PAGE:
Market researchers are looking to new forms of interactive media to
assist in their work. But firms are finding these tools have their
limitations, writes David Murphy
Any form of market research, whether it’s a postal questionnaire, a
telephone interview or a face-to-face, has some cost associated with it.
So when new media such as interactive television and the Internet come
along, offering the potential for significant cost reductions, it’s not
surprising that the market research industry is keen to embrace them.
The Internet, for instance, must seem like a market researcher’s dream:
millions of people all over the world meeting in cyberspace to chat and
exchange opinions on everything from this week’s episode of Friends to
the role of chocolate in a developed economy. For an industry whose
raison d’etre is the acquisition of facts, figures, attitudes and
opinions, such a global forum could have been heaven-sent.
But what market researchers investigating the Internet appear to be
finding is that, for the moment at least, it presents as many obstacles
as it does opportunities.
Peter Comley, from Simon Godfrey Associates, has been investigating the
Internet for the past 12 months and set up an SGA Web site last
December. He sees several benefits in using the Internet as a market
research tool within a narrowly-defined target audience.
‘As a way of getting to certain target groups, it’s great,’ says Comley.
‘Anything to do with IT, business people, early adopters and youth
But in those three words: ‘Certain target groups’ lie many of the
Internet’s problems. Internet penetration in the UK is still low, with
only 2% of UK households and around 5% of businesses having access. The
profile of the typical Internet user is so narrowly defined that it can
be ruled out as a source of any kind of representative sample. It’s a
problem not lost on market research companies, as Richard Jameson,
director of IT research at NOP, which runs an Internet User Profile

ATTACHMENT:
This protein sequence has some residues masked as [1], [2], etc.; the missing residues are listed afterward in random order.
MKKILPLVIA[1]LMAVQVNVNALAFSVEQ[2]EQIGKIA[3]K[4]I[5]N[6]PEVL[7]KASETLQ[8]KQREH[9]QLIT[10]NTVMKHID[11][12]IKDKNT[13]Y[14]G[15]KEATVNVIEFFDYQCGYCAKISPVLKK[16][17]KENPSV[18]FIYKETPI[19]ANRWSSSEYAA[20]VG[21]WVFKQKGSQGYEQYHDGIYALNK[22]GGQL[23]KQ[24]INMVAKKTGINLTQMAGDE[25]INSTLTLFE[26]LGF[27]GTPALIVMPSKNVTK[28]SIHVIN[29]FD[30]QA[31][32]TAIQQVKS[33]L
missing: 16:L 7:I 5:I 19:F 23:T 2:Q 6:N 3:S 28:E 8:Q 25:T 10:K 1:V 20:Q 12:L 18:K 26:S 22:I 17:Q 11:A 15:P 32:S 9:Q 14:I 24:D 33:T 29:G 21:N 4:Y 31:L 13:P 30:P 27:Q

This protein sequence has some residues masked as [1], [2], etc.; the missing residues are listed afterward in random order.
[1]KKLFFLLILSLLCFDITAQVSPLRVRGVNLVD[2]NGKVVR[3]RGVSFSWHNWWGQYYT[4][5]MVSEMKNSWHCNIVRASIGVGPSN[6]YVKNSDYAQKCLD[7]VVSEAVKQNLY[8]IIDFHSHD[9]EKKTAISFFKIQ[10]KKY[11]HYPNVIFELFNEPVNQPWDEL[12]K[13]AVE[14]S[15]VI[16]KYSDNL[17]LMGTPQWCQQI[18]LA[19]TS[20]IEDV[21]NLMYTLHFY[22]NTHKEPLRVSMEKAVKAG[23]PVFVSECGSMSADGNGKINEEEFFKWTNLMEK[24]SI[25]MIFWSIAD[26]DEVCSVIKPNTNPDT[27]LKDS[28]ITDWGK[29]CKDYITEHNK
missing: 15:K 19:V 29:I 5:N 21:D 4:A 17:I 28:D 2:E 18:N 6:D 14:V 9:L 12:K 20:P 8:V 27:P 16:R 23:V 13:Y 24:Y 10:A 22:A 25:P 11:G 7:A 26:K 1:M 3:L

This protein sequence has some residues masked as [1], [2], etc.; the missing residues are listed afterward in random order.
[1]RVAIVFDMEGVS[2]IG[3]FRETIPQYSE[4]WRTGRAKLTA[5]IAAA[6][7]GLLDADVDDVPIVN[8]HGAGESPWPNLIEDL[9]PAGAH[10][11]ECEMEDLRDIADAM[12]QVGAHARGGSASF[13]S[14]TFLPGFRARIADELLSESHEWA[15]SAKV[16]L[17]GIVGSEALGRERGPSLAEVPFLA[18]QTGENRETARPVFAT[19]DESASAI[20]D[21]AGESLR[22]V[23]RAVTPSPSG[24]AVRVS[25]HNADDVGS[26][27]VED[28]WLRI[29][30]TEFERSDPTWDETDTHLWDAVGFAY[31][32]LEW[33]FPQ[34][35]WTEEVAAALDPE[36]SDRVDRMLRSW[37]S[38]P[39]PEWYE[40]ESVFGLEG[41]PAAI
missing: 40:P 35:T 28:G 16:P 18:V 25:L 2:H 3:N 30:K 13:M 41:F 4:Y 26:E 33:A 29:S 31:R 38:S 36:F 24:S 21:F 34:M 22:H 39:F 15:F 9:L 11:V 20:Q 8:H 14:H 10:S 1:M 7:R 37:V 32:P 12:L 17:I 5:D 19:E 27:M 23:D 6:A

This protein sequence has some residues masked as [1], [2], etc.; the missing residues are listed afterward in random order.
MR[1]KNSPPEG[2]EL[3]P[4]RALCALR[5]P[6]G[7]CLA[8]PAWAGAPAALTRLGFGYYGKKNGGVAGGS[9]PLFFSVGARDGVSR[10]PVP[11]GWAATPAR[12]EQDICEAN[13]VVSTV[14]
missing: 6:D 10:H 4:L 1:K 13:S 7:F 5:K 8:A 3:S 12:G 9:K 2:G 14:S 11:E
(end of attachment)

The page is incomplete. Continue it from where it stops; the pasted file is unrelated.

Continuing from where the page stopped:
‘When researching on the Internet, the basic problems are response
rates, self-selection and self-completion,’ he says. ‘These are all the
problems that postal researchers had historically, in that you’ve got to
persuade a big proportion of any given sample to respond before you’re
sure that it’s a representative proportion.
‘So, if you put a questionnaire on a Web site, or even put an advert in
more traditional media, saying ‘Please fill in our questionnaire on this
Web site’, what you’ll get is primarily the extremely heavy, frequent
users, who are very technically minded, so they don’t mind doing that
sort of thing.’
For these reasons, Jameson says that NOP would not yet consider doing
anything representative via the Internet. Until more people have access
to the Internet, the problems of self-selection and its lack of
representation will continue to restrict its usefulness as a tool.
Research International’s David Walker believes the Internet can be
useful to market researchers, as long as they accept it for what it is.
‘If you want to talk to technical people or academics it’s great, but if
you want to talk to a representative sample of Joe Public, it’s not
going to happen. You’ve got to recognise what you can and can’t use on-
line research for. You’ve got to accept its limitations.’
Problems of self-selection and self-completion are not the only ones
restricting the Internet’s appeal as a market research medium. Basic
techniques such as questionnaire design must be rethought.
‘If you conduct a survey via e-mail,’ says Peter Comley, ‘you are stuck
with an ASCII text file. You can’t bold it, you can’t underline it and
most e-mail readers only allow a 72-character line length, so that’s
something else you have to think about.’
It’s not surprising, given these difficulties, that some market
researchers have failed to be turned on by the Internet’s appeal. In the
past 15 months, MORI, in conjunction with accountancy firm Coopers &
Lybrand, has been studying the subject of interactive media for a
syndicate of major blue-chip clients from the retail, computer, airline
and financial services sector.
Looking at applications, which will be developed over the next five
years, including video-, TV-, and games-on-demand, electronic news
services, home shopping and teleworking, MORI has been investigating
consumer demand while Coopers & Lybrand has been looking at the supply
side to identify supply and demand mismatches.
While the results of the research are confidential to the two companies’